Capital Campaign Advice From the Field
A capital campaign not only is an effort to raise funds for large organizational expenses, but it also can be a learning experience in how best to engage constituents and educate them about your mission and programs.
The Campaign for the Children of Lawrence Hall is a phased, three- to five-year $35 million capital campaign for a new five-acre campus for Lawrence Hall Youth Services, a 142-year-old organization that provides child-welfare programs in the Chicago area.
The campaign began nearly three years ago and remains on schedule and on budget. Last July the organization broke ground on the campus’ multiple buildings, which include a therapeutic day school, a residential treatment center, a clinical center and recreational facilities, and plans it to move in to the residential treatment center in December.
Julie Youngquist, vice president of institutional advancement for LHYS, says one notable challenge the organization has encountered during the campaign is competition from a slew of other capital campaigns going on right now in Chicago, plus the city’s 2016 Olympic bid.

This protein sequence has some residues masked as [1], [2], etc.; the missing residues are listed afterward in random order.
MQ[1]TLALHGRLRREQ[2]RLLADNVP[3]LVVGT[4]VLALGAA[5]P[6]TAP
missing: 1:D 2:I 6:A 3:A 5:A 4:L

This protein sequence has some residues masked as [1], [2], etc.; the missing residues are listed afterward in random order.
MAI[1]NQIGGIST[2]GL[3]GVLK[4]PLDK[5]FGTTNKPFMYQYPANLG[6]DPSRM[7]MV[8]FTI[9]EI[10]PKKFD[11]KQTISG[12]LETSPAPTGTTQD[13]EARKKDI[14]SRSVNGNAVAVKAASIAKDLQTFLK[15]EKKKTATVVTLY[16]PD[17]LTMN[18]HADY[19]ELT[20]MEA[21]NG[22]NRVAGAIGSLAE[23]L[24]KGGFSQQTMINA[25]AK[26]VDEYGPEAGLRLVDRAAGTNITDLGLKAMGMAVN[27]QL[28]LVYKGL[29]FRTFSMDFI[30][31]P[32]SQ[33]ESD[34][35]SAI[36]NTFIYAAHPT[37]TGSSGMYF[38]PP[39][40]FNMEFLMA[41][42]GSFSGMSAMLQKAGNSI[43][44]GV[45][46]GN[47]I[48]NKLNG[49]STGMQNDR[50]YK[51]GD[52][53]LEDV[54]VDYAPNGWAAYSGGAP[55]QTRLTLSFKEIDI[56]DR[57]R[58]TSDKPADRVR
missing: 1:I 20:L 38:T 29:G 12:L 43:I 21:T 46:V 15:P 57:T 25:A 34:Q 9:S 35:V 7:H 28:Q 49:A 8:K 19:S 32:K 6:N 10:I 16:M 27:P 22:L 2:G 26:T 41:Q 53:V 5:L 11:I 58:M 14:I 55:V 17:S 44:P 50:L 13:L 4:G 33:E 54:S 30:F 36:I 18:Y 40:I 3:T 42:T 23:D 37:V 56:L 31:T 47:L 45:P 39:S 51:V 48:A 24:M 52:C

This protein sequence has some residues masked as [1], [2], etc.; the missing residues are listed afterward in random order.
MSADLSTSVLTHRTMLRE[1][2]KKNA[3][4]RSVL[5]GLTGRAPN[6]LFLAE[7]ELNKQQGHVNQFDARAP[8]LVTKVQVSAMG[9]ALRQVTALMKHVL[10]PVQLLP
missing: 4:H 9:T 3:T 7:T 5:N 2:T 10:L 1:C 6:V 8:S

Youngquist says the organization has surmounted that challenge by stressing in campaign fundraising materials that LHYS is a social-services agency, unlike many of the other campaigns currently underway in the area.
“The other capital campaigns that are happening in the city, ones that are in the same kind of ballpark or same dollar amount as ours, don’t tend to be social-services organizations, so there are donors in the city that will donate to the Field Museum capital campaign, they may donate to the Lyric Opera capital campaign and other capital campaigns, and we would be their social-service agency of choice,” Youngquist says.
The capital campaign is growing LHYS’ internal fundraising and communications strategies as well as its physical presence. Youngquist says a unique thing LHYS is doing to raise both funds and awareness of the campaign is its breakfast briefings, which it holds two Fridays a month. The organization invites groups of donors to choose from a selection of topics that relate to its programs and then presents information on those topics at the residential treatment center that’s being built. It gives potential donors a chance to visit the facility, hear about the construction project and see for themselves the progress that’s being made, as well as hear about issues teens are facing and how LHYS is addressing them.